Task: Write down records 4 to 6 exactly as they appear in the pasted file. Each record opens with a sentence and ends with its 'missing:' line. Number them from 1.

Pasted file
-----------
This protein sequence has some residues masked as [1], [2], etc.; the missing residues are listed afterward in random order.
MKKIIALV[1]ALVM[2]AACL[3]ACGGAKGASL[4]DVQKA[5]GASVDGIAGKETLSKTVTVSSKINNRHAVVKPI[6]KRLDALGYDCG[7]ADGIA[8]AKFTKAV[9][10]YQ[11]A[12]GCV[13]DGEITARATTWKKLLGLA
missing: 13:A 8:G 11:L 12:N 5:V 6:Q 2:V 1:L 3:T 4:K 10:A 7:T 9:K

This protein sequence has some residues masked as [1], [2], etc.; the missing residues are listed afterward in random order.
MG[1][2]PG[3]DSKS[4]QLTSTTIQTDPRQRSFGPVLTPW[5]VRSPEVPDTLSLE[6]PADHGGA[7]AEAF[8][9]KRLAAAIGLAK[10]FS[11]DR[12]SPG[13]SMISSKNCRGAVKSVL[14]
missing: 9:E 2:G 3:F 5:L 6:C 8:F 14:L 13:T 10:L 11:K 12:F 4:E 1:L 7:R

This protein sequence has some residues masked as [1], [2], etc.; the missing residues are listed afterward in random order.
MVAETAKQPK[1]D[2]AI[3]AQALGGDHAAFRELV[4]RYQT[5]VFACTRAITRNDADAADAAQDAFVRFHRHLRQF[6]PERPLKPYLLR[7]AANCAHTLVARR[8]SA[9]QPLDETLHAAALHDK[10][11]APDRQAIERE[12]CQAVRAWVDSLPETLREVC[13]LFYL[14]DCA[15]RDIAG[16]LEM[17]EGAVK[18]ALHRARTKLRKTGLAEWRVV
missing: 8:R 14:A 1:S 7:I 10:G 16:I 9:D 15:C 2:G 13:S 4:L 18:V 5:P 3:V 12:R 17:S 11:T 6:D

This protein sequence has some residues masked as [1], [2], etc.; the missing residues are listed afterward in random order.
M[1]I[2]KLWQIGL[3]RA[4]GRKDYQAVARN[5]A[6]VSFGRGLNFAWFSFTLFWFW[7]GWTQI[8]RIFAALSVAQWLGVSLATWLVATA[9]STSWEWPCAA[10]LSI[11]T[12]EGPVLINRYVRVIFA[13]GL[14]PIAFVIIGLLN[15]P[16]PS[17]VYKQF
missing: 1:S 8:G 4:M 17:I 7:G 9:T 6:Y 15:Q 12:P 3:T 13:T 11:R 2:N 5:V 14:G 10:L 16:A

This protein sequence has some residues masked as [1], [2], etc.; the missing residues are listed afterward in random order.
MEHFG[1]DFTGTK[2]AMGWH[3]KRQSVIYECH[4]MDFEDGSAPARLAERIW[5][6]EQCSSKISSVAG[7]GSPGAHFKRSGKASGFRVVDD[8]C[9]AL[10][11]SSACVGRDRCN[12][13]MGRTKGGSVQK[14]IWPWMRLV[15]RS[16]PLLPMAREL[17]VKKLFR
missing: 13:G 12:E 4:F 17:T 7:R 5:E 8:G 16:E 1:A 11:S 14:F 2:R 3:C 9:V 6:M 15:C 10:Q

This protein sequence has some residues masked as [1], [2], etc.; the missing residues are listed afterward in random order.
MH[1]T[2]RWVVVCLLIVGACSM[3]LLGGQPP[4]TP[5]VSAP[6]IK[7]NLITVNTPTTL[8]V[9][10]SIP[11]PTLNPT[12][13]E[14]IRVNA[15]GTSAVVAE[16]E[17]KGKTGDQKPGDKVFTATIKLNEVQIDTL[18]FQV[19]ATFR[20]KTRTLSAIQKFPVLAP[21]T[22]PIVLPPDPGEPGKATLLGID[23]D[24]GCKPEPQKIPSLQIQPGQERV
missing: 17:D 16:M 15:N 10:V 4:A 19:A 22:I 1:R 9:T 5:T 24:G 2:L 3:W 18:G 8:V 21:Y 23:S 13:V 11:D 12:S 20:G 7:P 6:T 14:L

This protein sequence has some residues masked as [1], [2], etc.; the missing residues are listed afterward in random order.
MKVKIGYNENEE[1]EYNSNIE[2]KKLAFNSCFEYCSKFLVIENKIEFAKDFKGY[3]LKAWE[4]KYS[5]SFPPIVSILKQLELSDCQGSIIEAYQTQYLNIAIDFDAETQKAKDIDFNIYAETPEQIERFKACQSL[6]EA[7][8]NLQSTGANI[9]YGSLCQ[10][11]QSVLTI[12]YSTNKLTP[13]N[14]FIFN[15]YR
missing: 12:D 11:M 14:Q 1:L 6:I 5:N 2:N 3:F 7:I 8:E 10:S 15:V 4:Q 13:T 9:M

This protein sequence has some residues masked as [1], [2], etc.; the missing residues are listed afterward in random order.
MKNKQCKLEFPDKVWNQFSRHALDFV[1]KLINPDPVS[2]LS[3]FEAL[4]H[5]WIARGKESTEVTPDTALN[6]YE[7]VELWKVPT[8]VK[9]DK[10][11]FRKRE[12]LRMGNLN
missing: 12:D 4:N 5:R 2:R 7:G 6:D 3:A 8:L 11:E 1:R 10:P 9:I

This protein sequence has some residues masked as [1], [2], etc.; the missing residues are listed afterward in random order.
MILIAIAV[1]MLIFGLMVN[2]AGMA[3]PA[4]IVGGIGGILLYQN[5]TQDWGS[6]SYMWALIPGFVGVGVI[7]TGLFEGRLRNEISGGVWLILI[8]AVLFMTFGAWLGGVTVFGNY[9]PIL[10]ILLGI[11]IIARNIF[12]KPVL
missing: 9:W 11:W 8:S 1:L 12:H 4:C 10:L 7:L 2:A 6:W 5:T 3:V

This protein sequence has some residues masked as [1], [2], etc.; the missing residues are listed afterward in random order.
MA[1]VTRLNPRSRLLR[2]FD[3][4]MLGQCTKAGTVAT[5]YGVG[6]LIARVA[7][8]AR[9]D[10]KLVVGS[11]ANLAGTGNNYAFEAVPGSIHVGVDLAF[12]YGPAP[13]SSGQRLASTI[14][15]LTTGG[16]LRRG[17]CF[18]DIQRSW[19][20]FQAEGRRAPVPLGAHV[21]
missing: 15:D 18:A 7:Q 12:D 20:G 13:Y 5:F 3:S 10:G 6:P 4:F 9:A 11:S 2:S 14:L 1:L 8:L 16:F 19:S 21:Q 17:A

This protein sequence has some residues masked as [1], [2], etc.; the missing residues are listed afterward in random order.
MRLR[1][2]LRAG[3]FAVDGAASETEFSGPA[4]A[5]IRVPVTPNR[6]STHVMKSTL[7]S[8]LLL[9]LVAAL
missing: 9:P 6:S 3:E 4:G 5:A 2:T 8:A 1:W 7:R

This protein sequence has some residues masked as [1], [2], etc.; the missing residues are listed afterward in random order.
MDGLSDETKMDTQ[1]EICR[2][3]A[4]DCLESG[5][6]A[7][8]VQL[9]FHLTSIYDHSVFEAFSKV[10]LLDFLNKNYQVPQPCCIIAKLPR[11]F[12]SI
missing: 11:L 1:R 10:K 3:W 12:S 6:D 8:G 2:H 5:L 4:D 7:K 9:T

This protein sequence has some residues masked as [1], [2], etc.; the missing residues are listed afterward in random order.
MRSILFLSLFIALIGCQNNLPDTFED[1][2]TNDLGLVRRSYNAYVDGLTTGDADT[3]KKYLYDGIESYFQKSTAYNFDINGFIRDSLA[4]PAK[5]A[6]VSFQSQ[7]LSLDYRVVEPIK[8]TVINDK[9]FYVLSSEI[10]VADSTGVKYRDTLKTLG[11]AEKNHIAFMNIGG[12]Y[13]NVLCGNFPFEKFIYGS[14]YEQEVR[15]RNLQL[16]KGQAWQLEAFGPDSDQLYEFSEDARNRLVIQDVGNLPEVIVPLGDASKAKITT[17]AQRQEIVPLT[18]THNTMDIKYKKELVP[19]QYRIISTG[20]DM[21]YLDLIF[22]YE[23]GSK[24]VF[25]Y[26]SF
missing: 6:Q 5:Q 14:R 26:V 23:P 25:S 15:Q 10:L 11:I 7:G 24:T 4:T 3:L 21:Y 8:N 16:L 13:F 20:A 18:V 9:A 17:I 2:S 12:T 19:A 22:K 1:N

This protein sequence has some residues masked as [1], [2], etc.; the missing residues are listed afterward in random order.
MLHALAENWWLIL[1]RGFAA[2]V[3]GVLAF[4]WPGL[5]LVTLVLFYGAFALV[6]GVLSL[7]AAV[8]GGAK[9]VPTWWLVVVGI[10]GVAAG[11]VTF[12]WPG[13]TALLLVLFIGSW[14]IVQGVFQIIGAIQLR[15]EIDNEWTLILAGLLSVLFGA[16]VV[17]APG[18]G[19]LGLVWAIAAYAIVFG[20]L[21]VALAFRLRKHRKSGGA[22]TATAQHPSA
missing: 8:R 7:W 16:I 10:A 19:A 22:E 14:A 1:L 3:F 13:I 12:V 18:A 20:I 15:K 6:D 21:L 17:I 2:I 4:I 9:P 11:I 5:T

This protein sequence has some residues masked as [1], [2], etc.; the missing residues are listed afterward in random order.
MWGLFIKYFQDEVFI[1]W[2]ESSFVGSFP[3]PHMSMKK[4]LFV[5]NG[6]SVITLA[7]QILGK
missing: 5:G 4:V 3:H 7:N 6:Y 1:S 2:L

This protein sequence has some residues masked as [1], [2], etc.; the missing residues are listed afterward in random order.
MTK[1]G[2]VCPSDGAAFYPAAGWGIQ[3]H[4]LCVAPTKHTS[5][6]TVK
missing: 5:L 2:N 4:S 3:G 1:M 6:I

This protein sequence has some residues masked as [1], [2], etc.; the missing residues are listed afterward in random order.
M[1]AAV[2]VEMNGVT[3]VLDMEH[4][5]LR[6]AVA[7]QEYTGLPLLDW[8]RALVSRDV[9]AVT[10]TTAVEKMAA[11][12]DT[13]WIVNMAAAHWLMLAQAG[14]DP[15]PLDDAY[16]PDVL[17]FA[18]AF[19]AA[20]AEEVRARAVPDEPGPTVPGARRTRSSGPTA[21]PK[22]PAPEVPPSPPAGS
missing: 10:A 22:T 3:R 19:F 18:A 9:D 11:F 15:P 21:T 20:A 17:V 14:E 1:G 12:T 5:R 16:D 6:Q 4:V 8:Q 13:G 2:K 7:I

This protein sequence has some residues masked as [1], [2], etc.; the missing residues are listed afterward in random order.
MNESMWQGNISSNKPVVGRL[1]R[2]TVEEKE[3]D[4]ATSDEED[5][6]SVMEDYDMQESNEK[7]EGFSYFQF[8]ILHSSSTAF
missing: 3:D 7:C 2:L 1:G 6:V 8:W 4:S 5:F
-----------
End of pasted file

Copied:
This protein sequence has some residues masked as [1], [2], etc.; the missing residues are listed afterward in random order.
M[1]I[2]KLWQIGL[3]RA[4]GRKDYQAVARN[5]A[6]VSFGRGLNFAWFSFTLFWFW[7]GWTQI[8]RIFAALSVAQWLGVSLATWLVATA[9]STSWEWPCAA[10]LSI[11]T[12]EGPVLINRYVRVIFA[13]GL[14]PIAFVIIGLLN[15]P[16]PS[17]VYKQF
missing: 1:S 8:G 4:M 17:I 7:G 9:T 6:Y 15:Q 12:P 3:T 13:T 11:R 2:N 5:V 14:G 10:L 16:A

This protein sequence has some residues masked as [1], [2], etc.; the missing residues are listed afterward in random order.
MEHFG[1]DFTGTK[2]AMGWH[3]KRQSVIYECH[4]MDFEDGSAPARLAERIW[5][6]EQCSSKISSVAG[7]GSPGAHFKRSGKASGFRVVDD[8]C[9]AL[10][11]SSACVGRDRCN[12][13]MGRTKGGSVQK[14]IWPWMRLV[15]RS[16]PLLPMAREL[17]VKKLFR
missing: 13:G 12:E 4:F 17:T 7:R 5:E 8:G 16:E 1:A 11:S 14:F 2:R 3:C 9:V 6:M 15:C 10:Q

This protein sequence has some residues masked as [1], [2], etc.; the missing residues are listed afterward in random order.
MH[1]T[2]RWVVVCLLIVGACSM[3]LLGGQPP[4]TP[5]VSAP[6]IK[7]NLITVNTPTTL[8]V[9][10]SIP[11]PTLNPT[12][13]E[14]IRVNA[15]GTSAVVAE[16]E[17]KGKTGDQKPGDKVFTATIKLNEVQIDTL[18]FQV[19]ATFR[20]KTRTLSAIQKFPVLAP[21]T[22]PIVLPPDPGEPGKATLLGID[23]D[24]GCKPEPQKIPSLQIQPGQERV
missing: 17:D 16:M 15:N 10:V 4:A 19:A 22:I 1:R 9:T 5:T 24:G 2:L 3:W 18:G 8:V 21:Y 23:S 13:V 11:D 12:S 20:G 7:P 6:T 14:L